Update: School Board candidates trade barbs over travel, addresses & district improvement resources
(Editor’s Note: This story was updated to identify the years the challenger lived on Moss Drive in LaPlace.)
LAPLACE —District achievement is the endgame for St. John the Baptist Parish School Board District 6 contenders Keith Jones and Raven Warren, though the two differ in opinion on the greatest barrier to student success.
Incumbent Jones, a 16-year veteran of the St. John School Board, believes parental involvement is key to attaining a consistent “B” rating.
If re-elected Nov. 6, Jones said his priority is to continue building relationships with parents in District 6, which encompasses Woodland Quarters, Milesville, Palmetto Estates, Summerlin Estates, a portion of Cambridge and other neighborhoods surrounding Lake Pontchartrain Elementary and Emily C. Watkins Elementary.
“I’ve owned a local business selling real estate here for 20 years, and that allows me to have constant interaction with the parents and grandparents of our students,” Jones said.
“I often encourage them to go to the schools. Some kids are car riders, and I suggest parents go inside instead of just dropping their kids off. Set up meetings with the teachers and the principals. Volunteer your time and become more involved.”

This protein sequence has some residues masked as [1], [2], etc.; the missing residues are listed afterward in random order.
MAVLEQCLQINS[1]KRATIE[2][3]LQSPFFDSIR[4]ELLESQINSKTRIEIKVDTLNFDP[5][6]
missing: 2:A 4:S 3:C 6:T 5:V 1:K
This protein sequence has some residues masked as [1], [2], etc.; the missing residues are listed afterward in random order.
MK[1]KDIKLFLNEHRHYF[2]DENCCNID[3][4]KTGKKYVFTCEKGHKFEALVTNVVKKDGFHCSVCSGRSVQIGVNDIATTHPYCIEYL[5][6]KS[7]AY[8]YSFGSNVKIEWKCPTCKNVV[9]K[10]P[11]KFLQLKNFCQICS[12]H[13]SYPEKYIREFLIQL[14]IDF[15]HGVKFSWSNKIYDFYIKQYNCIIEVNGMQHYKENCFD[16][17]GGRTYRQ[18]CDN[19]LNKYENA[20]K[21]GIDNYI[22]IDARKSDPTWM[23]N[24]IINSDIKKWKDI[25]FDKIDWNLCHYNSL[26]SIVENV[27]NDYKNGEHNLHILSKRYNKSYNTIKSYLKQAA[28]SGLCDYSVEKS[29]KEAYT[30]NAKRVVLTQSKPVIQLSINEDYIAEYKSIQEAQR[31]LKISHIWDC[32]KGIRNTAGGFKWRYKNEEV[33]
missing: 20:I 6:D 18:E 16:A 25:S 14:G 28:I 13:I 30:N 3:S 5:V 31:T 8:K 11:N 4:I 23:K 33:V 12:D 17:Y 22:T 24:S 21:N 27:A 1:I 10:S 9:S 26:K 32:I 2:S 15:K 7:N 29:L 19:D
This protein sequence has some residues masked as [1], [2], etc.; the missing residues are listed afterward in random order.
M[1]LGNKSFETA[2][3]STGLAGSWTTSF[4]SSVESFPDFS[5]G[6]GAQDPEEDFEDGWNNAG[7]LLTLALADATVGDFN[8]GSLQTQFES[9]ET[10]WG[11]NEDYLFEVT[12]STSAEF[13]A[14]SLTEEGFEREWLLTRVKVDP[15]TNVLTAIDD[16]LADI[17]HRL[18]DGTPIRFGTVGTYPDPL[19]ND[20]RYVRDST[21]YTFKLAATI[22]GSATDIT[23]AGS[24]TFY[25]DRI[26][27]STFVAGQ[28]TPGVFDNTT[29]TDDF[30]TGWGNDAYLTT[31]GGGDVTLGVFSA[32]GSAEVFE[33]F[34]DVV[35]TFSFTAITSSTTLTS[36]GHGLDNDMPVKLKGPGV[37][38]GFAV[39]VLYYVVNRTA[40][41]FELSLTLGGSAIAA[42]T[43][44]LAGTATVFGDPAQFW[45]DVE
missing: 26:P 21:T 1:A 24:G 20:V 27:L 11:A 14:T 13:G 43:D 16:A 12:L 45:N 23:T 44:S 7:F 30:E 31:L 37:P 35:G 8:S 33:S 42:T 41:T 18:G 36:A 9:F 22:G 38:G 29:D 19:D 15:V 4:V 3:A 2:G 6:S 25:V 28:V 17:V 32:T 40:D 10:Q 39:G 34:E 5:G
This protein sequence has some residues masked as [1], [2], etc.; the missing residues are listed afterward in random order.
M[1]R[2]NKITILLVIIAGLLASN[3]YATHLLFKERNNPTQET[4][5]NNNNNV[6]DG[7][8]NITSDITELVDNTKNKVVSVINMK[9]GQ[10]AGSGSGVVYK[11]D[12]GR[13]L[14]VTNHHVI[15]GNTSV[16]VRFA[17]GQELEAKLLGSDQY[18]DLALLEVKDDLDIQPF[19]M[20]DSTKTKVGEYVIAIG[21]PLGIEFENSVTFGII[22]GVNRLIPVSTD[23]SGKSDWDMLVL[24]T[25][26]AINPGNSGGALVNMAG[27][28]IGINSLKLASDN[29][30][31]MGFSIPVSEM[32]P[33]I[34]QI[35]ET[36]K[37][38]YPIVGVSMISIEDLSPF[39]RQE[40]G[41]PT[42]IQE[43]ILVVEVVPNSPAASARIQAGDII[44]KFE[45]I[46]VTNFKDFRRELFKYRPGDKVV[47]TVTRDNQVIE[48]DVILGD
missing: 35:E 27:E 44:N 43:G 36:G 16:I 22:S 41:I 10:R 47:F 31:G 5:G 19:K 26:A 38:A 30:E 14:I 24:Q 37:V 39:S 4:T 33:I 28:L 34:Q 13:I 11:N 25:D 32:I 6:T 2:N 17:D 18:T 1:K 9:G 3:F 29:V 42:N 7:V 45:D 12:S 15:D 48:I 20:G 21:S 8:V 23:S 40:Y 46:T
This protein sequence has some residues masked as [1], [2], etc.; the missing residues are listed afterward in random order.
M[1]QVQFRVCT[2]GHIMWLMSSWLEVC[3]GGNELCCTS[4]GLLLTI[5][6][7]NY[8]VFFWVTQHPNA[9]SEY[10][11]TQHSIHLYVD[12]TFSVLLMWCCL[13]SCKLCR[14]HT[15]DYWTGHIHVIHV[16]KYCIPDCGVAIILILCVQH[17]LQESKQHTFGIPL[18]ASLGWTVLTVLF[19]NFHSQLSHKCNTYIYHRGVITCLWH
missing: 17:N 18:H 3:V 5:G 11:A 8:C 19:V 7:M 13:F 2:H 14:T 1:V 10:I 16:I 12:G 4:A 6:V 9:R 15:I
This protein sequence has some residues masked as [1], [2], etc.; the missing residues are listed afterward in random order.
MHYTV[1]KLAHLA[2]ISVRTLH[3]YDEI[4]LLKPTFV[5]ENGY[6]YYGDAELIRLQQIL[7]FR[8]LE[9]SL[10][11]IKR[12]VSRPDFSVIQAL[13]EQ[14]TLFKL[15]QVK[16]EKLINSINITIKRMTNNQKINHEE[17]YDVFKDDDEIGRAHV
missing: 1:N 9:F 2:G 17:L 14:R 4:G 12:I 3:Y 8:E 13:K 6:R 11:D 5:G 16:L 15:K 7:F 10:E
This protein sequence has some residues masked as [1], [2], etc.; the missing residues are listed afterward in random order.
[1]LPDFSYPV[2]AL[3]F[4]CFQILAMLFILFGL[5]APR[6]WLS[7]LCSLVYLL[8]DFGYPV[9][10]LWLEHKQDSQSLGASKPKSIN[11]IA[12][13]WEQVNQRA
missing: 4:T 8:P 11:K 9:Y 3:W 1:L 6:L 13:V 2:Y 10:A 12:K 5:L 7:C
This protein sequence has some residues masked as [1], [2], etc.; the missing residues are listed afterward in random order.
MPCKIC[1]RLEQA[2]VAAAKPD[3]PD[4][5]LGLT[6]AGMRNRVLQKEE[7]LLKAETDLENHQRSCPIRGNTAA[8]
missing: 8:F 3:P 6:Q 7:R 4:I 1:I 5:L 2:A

Jones said local schools have seen growth in achievement scores and stability in leadership during his tenure with the School Board, which included a stint as School Board president.
Free school lunches instituted this year were a great need and a large win for local schools, he said, and Jones has seen improvement in workshop opportunities for teacher certification. He sees opportunity for teacher pay raises to attract more qualified candidates.
“I’d say, now, overall student achievement, graduation rates and parental involvement are the areas that need more growth,” Jones said. “Maintaining a B or higher grade level district-wide will show our kids are learning and ready to move onto the next level.”
Warren, the District 6 challenger, hasn’t seen the same level of growth reflected in local schools. She believes a budget overhaul with more attention to resources, particularly regarding textbooks, is vital to academic success.
When her young children come home from school with homework questions, Warren said it’s difficult to help them without access to books or electronic resources setting examples of what they have learned in class.
She sees homework struggles as a block to parental involvement, considering most parents completed their schooling under a different set of educational standards.
“There is no textbook to fall back on to know what’s being taught in the classroom,” Warren said.
“Other schools in different parishes are up to date with technology. They might not have books, but they have tablets that can help them. A lot of kids are being pulled out of our school system because parents feel other parishes are more advanced and have the equipment that they need.”
Warren said her priority will be to find an alternative to replace books, which may also include reallocating the School Board budget.
“I feel like the budget isn’t being used for students because I’m not seeing change,” Warren said.